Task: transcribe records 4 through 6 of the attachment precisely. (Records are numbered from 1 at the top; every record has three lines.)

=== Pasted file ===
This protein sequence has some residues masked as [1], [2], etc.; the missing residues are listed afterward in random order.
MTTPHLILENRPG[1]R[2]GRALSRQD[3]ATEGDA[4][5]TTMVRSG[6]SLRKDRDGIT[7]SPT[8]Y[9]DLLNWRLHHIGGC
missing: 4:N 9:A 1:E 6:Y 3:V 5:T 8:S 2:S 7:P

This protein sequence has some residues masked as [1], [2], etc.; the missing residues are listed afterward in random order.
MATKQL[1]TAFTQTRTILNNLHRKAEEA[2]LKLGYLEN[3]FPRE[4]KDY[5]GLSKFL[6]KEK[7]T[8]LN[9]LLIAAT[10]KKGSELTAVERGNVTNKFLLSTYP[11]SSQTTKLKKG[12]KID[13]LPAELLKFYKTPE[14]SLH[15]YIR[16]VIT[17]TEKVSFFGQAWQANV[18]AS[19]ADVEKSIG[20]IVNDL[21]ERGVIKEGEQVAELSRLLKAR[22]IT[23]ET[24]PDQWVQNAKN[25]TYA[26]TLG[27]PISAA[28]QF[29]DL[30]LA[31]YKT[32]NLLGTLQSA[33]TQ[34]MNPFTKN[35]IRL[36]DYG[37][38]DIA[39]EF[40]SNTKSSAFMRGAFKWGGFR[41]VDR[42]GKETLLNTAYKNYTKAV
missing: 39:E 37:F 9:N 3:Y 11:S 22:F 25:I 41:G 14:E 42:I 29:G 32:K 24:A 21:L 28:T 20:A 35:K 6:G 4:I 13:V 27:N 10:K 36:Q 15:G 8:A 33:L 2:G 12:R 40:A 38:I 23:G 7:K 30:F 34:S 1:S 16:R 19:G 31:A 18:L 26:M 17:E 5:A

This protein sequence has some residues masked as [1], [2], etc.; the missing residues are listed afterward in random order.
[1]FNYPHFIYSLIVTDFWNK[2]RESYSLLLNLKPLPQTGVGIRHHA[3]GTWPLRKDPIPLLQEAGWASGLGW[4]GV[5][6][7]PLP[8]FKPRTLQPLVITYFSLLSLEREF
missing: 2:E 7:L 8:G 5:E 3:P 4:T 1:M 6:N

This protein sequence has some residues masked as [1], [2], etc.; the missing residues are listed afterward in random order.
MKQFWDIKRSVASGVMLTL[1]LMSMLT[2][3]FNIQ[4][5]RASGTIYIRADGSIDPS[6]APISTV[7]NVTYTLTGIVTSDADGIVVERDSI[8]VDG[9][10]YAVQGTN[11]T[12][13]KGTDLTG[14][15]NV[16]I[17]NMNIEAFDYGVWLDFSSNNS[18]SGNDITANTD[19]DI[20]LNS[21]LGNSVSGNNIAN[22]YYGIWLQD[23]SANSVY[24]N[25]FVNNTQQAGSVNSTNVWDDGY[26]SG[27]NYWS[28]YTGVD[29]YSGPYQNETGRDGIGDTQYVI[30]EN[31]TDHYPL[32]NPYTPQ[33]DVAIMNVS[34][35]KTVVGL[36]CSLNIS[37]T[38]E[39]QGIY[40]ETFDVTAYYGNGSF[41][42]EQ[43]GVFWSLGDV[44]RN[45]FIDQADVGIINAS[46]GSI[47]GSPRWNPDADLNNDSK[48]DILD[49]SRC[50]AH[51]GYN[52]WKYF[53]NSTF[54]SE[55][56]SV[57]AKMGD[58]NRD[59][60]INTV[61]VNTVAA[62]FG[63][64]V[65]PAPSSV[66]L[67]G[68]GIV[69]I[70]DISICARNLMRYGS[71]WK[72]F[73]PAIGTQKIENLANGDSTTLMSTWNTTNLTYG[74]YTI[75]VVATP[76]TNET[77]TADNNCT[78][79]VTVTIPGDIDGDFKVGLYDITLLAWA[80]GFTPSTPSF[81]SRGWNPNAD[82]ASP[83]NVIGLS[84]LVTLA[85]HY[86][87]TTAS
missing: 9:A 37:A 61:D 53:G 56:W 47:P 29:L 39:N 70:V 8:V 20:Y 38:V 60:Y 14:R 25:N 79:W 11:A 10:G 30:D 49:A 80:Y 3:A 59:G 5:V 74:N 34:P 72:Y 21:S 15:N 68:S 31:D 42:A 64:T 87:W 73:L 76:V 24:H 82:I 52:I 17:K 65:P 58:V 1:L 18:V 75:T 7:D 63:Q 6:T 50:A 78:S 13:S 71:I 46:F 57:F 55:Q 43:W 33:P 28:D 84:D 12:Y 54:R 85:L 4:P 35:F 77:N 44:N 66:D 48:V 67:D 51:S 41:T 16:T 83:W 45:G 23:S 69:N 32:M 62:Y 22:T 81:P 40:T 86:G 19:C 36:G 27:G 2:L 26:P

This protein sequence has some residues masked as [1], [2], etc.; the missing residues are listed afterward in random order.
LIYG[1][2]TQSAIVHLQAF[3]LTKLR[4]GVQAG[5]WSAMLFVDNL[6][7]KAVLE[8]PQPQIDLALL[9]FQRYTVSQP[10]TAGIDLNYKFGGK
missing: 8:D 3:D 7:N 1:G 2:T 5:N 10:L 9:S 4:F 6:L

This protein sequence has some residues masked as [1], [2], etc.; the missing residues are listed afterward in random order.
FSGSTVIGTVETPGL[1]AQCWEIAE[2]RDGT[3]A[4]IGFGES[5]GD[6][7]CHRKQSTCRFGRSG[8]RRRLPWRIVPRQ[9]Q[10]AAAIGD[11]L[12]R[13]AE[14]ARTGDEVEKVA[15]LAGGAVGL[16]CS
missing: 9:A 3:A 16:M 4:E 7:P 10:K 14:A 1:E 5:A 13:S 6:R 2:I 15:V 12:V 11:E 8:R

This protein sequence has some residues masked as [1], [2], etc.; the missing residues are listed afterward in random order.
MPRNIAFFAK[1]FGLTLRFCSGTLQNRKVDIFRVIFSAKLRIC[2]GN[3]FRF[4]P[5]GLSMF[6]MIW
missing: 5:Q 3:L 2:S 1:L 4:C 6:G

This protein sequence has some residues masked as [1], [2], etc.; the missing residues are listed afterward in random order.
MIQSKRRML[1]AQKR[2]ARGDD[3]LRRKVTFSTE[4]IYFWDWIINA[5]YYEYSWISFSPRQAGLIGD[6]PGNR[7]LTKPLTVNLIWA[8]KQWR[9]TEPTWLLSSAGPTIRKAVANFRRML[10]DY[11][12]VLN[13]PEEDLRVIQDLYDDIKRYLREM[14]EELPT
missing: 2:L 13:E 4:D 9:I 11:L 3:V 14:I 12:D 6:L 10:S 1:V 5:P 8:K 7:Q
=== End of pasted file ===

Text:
This protein sequence has some residues masked as [1], [2], etc.; the missing residues are listed afterward in random order.
MKQFWDIKRSVASGVMLTL[1]LMSMLT[2][3]FNIQ[4][5]RASGTIYIRADGSIDPS[6]APISTV[7]NVTYTLTGIVTSDADGIVVERDSI[8]VDG[9][10]YAVQGTN[11]T[12][13]KGTDLTG[14][15]NV[16]I[17]NMNIEAFDYGVWLDFSSNNS[18]SGNDITANTD[19]DI[20]LNS[21]LGNSVSGNNIAN[22]YYGIWLQD[23]SANSVY[24]N[25]FVNNTQQAGSVNSTNVWDDGY[26]SG[27]NYWS[28]YTGVD[29]YSGPYQNETGRDGIGDTQYVI[30]EN[31]TDHYPL[32]NPYTPQ[33]DVAIMNVS[34][35]KTVVGL[36]CSLNIS[37]T[38]E[39]QGIY[40]ETFDVTAYYGNGSF[41][42]EQ[43]GVFWSLGDV[44]RN[45]FIDQADVGIINAS[46]GSI[47]GSPRWNPDADLNNDSK[48]DILD[49]SRC[50]AH[51]GYN[52]WKYF[53]NSTF[54]SE[55][56]SV[57]AKMGD[58]NRD[59][60]INTV[61]VNTVAA[62]FG[63][64]V[65]PAPSSV[66]L[67]G[68]GIV[69]I[70]DISICARNLMRYGS[71]WK[72]F[73]PAIGTQKIENLANGDSTTLMSTWNTTNLTYG[74]YTI[75]VVATP[76]TNET[77]TADNNCT[78][79]VTVTIPGDIDGDFKVGLYDITLLAWA[80]GFTPSTPSF[81]SRGWNPNAD[82]ASP[83]NVIGLS[84]LVTLA[85]HY[86][87]TTAS
missing: 9:A 37:A 61:D 53:G 56:W 47:P 29:L 39:N 70:V 8:V 20:Y 38:V 60:Y 14:R 25:N 79:W 11:A 10:G 30:D 49:A 80:Y 3:A 59:G 5:V 74:N 34:P 72:Y 21:S 15:N 68:S 31:D 42:A 64:T 87:W 73:L 76:V 24:H 82:I 52:I 17:K 65:P 58:V 1:L 18:V 75:T 7:D 63:Q 6:T 50:A 78:S 13:S 71:I 46:F 57:F 55:Q 43:W 33:P 28:D 84:D 12:Y 54:R 85:L 4:P 35:F 77:N 44:N 66:D 48:V 67:D 51:S 41:T 16:T 83:W 45:G 23:S 69:N 32:M 62:Y 22:T 81:P 40:T 86:G 19:C 36:G 27:G 2:L 26:P

This protein sequence has some residues masked as [1], [2], etc.; the missing residues are listed afterward in random order.
LIYG[1][2]TQSAIVHLQAF[3]LTKLR[4]GVQAG[5]WSAMLFVDNL[6][7]KAVLE[8]PQPQIDLALL[9]FQRYTVSQP[10]TAGIDLNYKFGGK
missing: 8:D 3:D 7:N 1:G 2:T 5:N 10:L 9:S 4:F 6:L

This protein sequence has some residues masked as [1], [2], etc.; the missing residues are listed afterward in random order.
FSGSTVIGTVETPGL[1]AQCWEIAE[2]RDGT[3]A[4]IGFGES[5]GD[6][7]CHRKQSTCRFGRSG[8]RRRLPWRIVPRQ[9]Q[10]AAAIGD[11]L[12]R[13]AE[14]ARTGDEVEKVA[15]LAGGAVGL[16]CS
missing: 9:A 3:A 16:M 4:E 7:P 10:K 14:A 1:E 5:A 13:S 6:R 2:I 15:V 12:V 11:E 8:R